By Jess McHugh @McHughJess firstname.lastname@example.org on September 27 2015 2:32 PM EDT
Egypt purchased from France Wednesday two Mistral-class helicopter carriers similar to the one pictured. The agreement was the latest in a string of arms deals struck by the two countries. Getty Images
Egypt’s President Abdel-Fattah el-Sissi said this weekend that Middle Eastern countries have to band together to battle the growing terrorist threat that has engendered a “ferocious war” in his own nation. El-Sissi spoke to the Associated Press just days after he announced that Egypt was buying two French warships.
With the Islamic State group assuming control of vast swathes of Iraq and Syria at the same time Egypt has been beset by bombings and other terrorist attacks, el-Sissi has made building up his country’s military a top priority. The Egyptian leader told AP the military “has always been a factor for stability” in his nation.
Egypt recently expressed its interest in buying two Mistral-class helicopter carriers from France after a purchase agreement with Russia went up in flames last year. Both ships were built for Russia in what would have been the first major arms deal between that country and a Western power since World War II. After Russia annexed Crimea and allegedly backed pro-Russian separatists in Ukraine, however, France scrapped the deal in late 2014. Since then, it has lost millions of dollars in upkeep costs while looking for a buyer. Egypt purchased both ships Wednesday, reportedly paying $1.1 billion.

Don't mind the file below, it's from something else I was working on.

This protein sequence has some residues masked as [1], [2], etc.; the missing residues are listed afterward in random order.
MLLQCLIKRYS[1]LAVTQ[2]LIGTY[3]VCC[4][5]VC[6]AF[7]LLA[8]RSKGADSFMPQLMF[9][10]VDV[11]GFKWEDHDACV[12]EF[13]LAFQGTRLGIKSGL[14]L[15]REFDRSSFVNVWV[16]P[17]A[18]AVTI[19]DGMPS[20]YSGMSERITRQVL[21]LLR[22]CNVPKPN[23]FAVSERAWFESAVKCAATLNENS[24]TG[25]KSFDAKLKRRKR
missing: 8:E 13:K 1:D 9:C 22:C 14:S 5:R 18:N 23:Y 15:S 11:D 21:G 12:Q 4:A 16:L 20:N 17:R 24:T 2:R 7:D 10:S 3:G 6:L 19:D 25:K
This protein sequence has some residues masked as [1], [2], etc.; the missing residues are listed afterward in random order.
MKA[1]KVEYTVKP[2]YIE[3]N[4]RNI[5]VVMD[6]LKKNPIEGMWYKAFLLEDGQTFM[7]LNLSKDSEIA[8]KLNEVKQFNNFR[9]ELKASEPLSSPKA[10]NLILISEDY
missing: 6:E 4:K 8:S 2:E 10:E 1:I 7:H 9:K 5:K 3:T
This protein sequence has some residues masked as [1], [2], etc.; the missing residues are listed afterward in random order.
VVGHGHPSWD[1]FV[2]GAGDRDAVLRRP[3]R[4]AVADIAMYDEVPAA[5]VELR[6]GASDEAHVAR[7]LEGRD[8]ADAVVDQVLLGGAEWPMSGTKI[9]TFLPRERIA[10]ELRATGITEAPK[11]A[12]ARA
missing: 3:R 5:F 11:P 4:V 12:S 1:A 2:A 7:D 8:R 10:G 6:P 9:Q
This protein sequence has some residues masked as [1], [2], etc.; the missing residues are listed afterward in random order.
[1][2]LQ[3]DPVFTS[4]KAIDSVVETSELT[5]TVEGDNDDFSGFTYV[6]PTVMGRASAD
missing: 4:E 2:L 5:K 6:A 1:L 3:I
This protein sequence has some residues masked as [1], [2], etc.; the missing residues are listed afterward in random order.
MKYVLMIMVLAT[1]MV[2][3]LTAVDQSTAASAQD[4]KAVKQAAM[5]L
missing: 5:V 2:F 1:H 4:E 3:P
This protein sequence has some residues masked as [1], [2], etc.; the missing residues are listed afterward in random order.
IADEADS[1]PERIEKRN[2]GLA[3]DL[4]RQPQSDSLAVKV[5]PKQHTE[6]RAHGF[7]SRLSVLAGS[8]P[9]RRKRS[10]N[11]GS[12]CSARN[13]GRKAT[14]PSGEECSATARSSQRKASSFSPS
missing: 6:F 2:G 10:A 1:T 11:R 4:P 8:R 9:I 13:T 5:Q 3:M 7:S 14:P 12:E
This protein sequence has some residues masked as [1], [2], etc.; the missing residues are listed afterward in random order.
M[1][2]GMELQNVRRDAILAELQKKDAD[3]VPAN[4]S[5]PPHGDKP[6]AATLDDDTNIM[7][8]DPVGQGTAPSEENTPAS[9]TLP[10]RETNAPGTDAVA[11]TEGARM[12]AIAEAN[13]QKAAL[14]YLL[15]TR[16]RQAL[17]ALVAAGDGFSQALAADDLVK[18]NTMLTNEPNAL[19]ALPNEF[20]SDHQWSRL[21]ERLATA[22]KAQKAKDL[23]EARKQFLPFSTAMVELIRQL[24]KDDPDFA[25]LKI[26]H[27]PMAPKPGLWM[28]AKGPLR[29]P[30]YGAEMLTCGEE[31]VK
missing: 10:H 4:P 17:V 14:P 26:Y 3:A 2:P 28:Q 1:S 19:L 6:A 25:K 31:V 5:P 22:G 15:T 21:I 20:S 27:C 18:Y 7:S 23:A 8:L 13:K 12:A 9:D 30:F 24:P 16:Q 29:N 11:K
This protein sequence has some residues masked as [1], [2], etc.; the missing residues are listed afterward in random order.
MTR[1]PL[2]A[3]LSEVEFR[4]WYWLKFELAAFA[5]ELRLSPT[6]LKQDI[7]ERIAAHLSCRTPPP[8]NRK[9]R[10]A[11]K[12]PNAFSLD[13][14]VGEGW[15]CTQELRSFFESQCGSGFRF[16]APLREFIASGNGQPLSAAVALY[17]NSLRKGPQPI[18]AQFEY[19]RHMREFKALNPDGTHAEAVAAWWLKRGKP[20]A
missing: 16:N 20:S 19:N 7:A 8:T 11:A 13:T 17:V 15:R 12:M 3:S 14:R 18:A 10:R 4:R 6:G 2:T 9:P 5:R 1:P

Since last year, Egypt also has ordered a Fremm multipurpose frigate and four anti-submarine Gowind-class corvette from the French shipbuilder DCNS and 24 Rafale fighter jets from the French aircraft manufacturer Dassault Aviation, Defense News reported Sunday.
Analysts have indicated the increasing number of Egypt’s armament deals with France represents a concrete step by the North African country to decrease its reliance on U.S. defense capabilities. “The reality is that Egypt isn’t going to try to conquer Libya or Yemen,” AP quoted IHS Janes analyst Ben Moores as saying. “It’s not trying to change those countries. It’s just trying to keep a lid on them.”